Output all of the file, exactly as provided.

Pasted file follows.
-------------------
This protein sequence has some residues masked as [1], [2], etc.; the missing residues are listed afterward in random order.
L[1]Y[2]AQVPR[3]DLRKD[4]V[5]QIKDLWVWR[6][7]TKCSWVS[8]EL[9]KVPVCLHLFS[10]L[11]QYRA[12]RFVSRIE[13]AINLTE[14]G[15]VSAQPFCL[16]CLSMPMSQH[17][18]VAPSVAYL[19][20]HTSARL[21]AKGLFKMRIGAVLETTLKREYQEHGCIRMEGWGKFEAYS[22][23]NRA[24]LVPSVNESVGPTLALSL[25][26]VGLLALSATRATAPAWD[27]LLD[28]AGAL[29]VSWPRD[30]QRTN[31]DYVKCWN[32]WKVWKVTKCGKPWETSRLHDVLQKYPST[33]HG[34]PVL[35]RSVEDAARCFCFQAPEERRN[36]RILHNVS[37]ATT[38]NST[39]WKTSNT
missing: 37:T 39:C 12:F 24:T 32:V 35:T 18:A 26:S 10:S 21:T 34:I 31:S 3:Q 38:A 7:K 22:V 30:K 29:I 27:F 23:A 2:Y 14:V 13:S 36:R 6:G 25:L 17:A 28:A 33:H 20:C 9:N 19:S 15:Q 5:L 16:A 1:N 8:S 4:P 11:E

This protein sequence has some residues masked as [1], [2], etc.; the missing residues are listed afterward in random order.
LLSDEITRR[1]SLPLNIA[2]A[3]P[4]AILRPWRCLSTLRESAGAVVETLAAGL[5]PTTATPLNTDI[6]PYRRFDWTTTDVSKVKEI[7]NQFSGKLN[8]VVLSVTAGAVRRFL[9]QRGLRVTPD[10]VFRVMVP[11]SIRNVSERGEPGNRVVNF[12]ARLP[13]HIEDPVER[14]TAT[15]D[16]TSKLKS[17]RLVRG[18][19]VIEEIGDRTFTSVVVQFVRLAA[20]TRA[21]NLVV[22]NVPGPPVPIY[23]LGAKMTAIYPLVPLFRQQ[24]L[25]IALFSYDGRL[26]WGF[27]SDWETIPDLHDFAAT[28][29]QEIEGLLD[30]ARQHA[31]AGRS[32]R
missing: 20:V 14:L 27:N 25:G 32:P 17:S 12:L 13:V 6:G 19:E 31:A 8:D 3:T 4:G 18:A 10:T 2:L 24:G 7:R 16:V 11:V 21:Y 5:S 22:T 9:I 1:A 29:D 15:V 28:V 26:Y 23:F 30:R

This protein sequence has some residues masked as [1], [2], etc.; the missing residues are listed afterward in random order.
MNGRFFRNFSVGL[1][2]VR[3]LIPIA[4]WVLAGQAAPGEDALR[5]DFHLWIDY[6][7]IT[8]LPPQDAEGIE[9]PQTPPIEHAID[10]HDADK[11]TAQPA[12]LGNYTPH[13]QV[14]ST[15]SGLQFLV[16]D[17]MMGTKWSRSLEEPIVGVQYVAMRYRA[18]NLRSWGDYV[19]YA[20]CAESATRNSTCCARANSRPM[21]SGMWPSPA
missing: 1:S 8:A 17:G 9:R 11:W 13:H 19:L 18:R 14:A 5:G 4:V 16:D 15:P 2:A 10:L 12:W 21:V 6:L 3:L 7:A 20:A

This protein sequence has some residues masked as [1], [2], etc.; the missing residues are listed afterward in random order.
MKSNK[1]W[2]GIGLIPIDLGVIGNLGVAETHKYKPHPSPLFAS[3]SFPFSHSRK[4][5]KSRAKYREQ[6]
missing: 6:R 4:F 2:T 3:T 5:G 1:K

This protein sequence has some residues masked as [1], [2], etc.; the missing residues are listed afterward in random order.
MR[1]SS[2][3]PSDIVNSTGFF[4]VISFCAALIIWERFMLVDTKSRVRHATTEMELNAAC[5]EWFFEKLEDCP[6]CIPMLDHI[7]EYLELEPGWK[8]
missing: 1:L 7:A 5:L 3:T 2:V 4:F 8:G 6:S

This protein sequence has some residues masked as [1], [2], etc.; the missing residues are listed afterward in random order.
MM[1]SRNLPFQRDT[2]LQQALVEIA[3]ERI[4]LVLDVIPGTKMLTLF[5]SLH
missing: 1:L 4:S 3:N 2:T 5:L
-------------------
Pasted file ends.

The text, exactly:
This protein sequence has some residues masked as [1], [2], etc.; the missing residues are listed afterward in random order.
L[1]Y[2]AQVPR[3]DLRKD[4]V[5]QIKDLWVWR[6][7]TKCSWVS[8]EL[9]KVPVCLHLFS[10]L[11]QYRA[12]RFVSRIE[13]AINLTE[14]G[15]VSAQPFCL[16]CLSMPMSQH[17][18]VAPSVAYL[19][20]HTSARL[21]AKGLFKMRIGAVLETTLKREYQEHGCIRMEGWGKFEAYS[22][23]NRA[24]LVPSVNESVGPTLALSL[25][26]VGLLALSATRATAPAWD[27]LLD[28]AGAL[29]VSWPRD[30]QRTN[31]DYVKCWN[32]WKVWKVTKCGKPWETSRLHDVLQKYPST[33]HG[34]PVL[35]RSVEDAARCFCFQAPEERRN[36]RILHNVS[37]ATT[38]NST[39]WKTSNT
missing: 37:T 39:C 12:F 24:T 32:V 35:T 18:A 26:S 10:S 21:T 34:I 31:S 3:Q 38:A 7:K 22:V 30:K 29:I 27:F 23:A 2:Y 14:V 13:S 36:R 6:G 25:L 17:A 28:A 33:H 20:C 9:N 19:S 15:Q 5:L 16:A 1:N 8:S 4:P 11:E

This protein sequence has some residues masked as [1], [2], etc.; the missing residues are listed afterward in random order.
LLSDEITRR[1]SLPLNIA[2]A[3]P[4]AILRPWRCLSTLRESAGAVVETLAAGL[5]PTTATPLNTDI[6]PYRRFDWTTTDVSKVKEI[7]NQFSGKLN[8]VVLSVTAGAVRRFL[9]QRGLRVTPD[10]VFRVMVP[11]SIRNVSERGEPGNRVVNF[12]ARLP[13]HIEDPVER[14]TAT[15]D[16]TSKLKS[17]RLVRG[18][19]VIEEIGDRTFTSVVVQFVRLAA[20]TRA[21]NLVV[22]NVPGPPVPIY[23]LGAKMTAIYPLVPLFRQQ[24]L[25]IALFSYDGRL[26]WGF[27]SDWETIPDLHDFAAT[28][29]QEIEGLLD[30]ARQHA[31]AGRS[32]R
missing: 20:V 14:L 27:N 25:G 32:P 17:S 12:L 13:V 6:G 19:E 31:A 8:D 3:T 4:G 18:A 10:T 2:L 24:G 7:R 16:V 11:V 21:Y 5:S 22:T 9:I 1:A 29:D 15:V 28:V 26:Y 23:F 30:R

This protein sequence has some residues masked as [1], [2], etc.; the missing residues are listed afterward in random order.
MNGRFFRNFSVGL[1][2]VR[3]LIPIA[4]WVLAGQAAPGEDALR[5]DFHLWIDY[6][7]IT[8]LPPQDAEGIE[9]PQTPPIEHAID[10]HDADK[11]TAQPA[12]LGNYTPH[13]QV[14]ST[15]SGLQFLV[16]D[17]MMGTKWSRSLEEPIVGVQYVAMRYRA[18]NLRSWGDYV[19]YA[20]CAESATRNSTCCARANSRPM[21]SGMWPSPA
missing: 1:S 8:A 17:G 9:R 11:W 13:H 19:L 18:R 14:A 5:G 4:V 16:D 15:P 2:A 10:L 12:W 21:V 6:L 3:L 7:A 20:A

This protein sequence has some residues masked as [1], [2], etc.; the missing residues are listed afterward in random order.
MKSNK[1]W[2]GIGLIPIDLGVIGNLGVAETHKYKPHPSPLFAS[3]SFPFSHSRK[4][5]KSRAKYREQ[6]
missing: 6:R 4:F 2:T 3:T 5:G 1:K

This protein sequence has some residues masked as [1], [2], etc.; the missing residues are listed afterward in random order.
MR[1]SS[2][3]PSDIVNSTGFF[4]VISFCAALIIWERFMLVDTKSRVRHATTEMELNAAC[5]EWFFEKLEDCP[6]CIPMLDHI[7]EYLELEPGWK[8]
missing: 1:L 7:A 5:L 3:T 2:V 4:F 8:G 6:S

This protein sequence has some residues masked as [1], [2], etc.; the missing residues are listed afterward in random order.
MM[1]SRNLPFQRDT[2]LQQALVEIA[3]ERI[4]LVLDVIPGTKMLTLF[5]SLH
missing: 1:L 4:S 3:N 2:T 5:L